October 08, 2007

Sisters of Mercy in Sudan

SUDAN is very much in the news in recent years - one of the few "blessings" of the Darfur crisis. What you see in Darfur now, however - the total abuse and disregard of its citizens by the Khartoum Government has been going on throughout the South for the whole of its "independent" history after the withdrawal of the British in the 1950's.

South Sudan is 'African Sudan' while Khartoum, and the North, is Arab. The South contains all the natural assets of river, vegetation and many minerals, including gold and OIL.. China is colluding with the Khartoum Government to extract the oil from the South after driving off the local population with bombing, helicopter gunships, slash & burn, abduction and every other diabolical method known to humankind (inhuman & unkind). The life of the recently canonised Saint Josephine Bakhita, abducted as a child from Darfur, is testament to the deep-rooted nature of the problem.

We have no Mercy Congregation in Sudan but two Mercy Sisters, Cathy Solano of Melbourne, Australia, and Maureeen Limer from Sunderland, English Federation, have been working in the Dioceses of El Obeid and Rumbek respectively and in Kakuma Refugee Camp, Kenya, since 1993.

At this moment, Cathy is moving on to a Sabbattical break while Maureen has just returned from hers. While meeting the Sisters in New York for the MGC UN Conference, Maureen realised that if Sudan's story goes untold, it must be on her shoulders. Keeping a diary and making regular reports is certainly not my forte, so it is in fear & trepidation that I make this commitment to keep Mercy World informed from now on!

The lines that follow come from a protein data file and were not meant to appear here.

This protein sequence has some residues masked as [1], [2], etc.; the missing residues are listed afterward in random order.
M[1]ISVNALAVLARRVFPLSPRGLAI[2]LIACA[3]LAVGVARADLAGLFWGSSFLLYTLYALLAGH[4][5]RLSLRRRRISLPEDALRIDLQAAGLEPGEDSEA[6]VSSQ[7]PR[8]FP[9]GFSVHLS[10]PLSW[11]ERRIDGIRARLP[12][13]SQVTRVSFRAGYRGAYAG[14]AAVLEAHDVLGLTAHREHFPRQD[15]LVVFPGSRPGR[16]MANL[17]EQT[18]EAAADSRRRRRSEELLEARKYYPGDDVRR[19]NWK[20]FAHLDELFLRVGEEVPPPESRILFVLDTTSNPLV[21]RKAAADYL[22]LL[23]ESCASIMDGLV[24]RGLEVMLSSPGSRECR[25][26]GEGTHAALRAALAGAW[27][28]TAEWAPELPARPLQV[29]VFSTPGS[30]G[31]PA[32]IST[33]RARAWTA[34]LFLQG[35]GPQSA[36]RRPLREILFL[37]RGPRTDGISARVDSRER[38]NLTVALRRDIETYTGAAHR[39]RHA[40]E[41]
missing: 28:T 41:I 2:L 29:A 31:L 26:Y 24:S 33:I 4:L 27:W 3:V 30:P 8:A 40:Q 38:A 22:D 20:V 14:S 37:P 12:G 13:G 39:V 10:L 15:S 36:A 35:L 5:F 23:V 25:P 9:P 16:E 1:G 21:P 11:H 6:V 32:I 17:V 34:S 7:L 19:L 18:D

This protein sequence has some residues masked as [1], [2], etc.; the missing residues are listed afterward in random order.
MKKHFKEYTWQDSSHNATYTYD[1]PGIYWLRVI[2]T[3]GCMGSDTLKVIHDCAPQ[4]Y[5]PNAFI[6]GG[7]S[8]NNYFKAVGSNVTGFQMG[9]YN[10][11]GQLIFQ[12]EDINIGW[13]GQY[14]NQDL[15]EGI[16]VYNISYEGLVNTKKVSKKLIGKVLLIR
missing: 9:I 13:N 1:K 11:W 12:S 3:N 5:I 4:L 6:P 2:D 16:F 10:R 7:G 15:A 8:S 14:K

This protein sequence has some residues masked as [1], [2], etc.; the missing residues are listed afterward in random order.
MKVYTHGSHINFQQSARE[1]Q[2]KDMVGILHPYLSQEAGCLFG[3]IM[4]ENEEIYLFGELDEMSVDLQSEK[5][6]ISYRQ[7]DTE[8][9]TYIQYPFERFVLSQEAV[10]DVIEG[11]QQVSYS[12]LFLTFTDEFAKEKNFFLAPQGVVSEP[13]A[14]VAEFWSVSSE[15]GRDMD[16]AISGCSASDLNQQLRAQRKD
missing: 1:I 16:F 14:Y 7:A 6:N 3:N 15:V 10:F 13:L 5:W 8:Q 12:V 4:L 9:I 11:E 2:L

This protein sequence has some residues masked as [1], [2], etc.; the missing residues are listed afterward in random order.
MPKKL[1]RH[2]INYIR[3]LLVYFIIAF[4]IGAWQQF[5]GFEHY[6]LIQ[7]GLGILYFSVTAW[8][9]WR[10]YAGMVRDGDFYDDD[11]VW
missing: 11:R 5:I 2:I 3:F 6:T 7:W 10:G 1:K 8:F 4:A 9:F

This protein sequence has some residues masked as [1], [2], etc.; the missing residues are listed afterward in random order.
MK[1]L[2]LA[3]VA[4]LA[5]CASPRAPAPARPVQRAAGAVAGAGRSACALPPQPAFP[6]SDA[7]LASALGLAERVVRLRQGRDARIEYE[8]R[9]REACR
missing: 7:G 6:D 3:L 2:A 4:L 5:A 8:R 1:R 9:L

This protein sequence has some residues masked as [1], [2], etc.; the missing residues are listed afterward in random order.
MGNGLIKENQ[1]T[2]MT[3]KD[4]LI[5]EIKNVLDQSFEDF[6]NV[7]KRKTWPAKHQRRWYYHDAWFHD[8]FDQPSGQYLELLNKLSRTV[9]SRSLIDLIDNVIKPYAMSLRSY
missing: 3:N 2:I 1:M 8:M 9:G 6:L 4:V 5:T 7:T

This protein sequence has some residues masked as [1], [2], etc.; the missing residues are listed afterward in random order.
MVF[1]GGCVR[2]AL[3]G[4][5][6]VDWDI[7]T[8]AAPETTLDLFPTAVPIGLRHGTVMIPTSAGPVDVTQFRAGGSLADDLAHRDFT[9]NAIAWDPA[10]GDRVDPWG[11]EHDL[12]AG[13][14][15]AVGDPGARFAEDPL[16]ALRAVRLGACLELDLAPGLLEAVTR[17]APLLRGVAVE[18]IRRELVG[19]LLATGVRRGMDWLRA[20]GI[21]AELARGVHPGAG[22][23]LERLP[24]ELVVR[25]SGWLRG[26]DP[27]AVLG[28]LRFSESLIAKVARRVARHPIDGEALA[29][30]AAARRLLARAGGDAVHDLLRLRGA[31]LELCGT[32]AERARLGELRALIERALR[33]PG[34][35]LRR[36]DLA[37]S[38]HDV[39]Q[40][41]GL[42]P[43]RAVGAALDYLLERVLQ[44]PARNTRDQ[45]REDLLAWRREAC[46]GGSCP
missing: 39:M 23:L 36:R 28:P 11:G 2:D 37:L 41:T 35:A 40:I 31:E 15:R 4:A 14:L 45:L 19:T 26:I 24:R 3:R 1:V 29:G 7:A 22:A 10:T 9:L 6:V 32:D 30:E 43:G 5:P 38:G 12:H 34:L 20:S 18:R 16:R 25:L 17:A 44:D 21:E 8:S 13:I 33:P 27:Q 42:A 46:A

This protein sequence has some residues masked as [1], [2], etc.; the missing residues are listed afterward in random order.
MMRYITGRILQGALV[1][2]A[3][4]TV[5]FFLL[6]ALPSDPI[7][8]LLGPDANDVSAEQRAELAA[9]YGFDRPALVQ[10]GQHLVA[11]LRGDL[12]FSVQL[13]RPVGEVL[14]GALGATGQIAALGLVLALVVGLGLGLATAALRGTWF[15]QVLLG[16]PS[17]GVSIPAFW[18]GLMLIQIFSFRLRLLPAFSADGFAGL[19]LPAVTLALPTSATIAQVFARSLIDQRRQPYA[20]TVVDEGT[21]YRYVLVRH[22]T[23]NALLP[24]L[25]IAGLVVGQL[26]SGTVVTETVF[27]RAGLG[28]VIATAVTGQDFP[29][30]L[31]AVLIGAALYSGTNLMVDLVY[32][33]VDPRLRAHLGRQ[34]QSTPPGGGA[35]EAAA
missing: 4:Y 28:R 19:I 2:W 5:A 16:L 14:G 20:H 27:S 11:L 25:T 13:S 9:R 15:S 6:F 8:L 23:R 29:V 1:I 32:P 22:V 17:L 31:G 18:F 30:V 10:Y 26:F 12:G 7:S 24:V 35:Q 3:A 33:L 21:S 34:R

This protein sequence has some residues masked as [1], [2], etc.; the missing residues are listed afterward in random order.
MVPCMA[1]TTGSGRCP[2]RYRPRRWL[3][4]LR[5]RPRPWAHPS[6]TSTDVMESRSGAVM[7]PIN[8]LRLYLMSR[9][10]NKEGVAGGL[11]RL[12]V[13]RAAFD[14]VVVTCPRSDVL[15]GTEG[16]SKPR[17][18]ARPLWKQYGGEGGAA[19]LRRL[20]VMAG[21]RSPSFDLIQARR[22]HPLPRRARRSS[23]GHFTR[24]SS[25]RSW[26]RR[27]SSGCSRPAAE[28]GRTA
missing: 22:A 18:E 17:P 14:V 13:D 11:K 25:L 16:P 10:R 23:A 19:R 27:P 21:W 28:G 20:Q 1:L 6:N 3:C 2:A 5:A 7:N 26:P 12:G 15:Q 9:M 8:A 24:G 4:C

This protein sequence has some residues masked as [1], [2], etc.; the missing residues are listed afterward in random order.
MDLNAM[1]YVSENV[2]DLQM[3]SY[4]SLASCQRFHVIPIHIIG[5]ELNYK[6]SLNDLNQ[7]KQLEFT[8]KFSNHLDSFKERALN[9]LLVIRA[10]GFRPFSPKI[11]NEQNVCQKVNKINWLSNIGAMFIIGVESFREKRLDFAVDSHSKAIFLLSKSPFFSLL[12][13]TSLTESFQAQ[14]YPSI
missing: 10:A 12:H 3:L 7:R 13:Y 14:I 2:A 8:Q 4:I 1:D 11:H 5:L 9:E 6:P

Sufficient for today to say that both Cathy & I have been struggling in the field of EDUCATION as Education Coordinators of our dioceses. In many parts of Sudan, children learn under trees, sitting on stones, and it is largely to the credit of the Church and a few NGO's that some new or renovated pre-war buildings are currently in use. Staffing these schools presents a bigger problem: not only are there virtually no qualified teachers to be found but often the education of those willing to try is barely beyond Primary level.

UN Secretary General, Ban Ki Moon, visited Juba last week to push for progress on the Peace Accord signed between the South and Khartoum in 2005. When Khartoum isn't refusing to deal at all, the next step is to agree & do nothing; both methods have proved very effective in leaving problems unsolved!

During Eastertide last year, The Superiors General in Rome (USIG) sent a delegation to each diocese in S Sudan. The result was a proposal for Education to set up a Teacher Training College, a joint venture with volunteers from any Religious Congregation interested. Perhaps there are Mercies out there waiting to be asked?

Blessings on all who read this and remember us from time to time.

Messages to: Maureen Limer rsm, English Federation & S Sudan.

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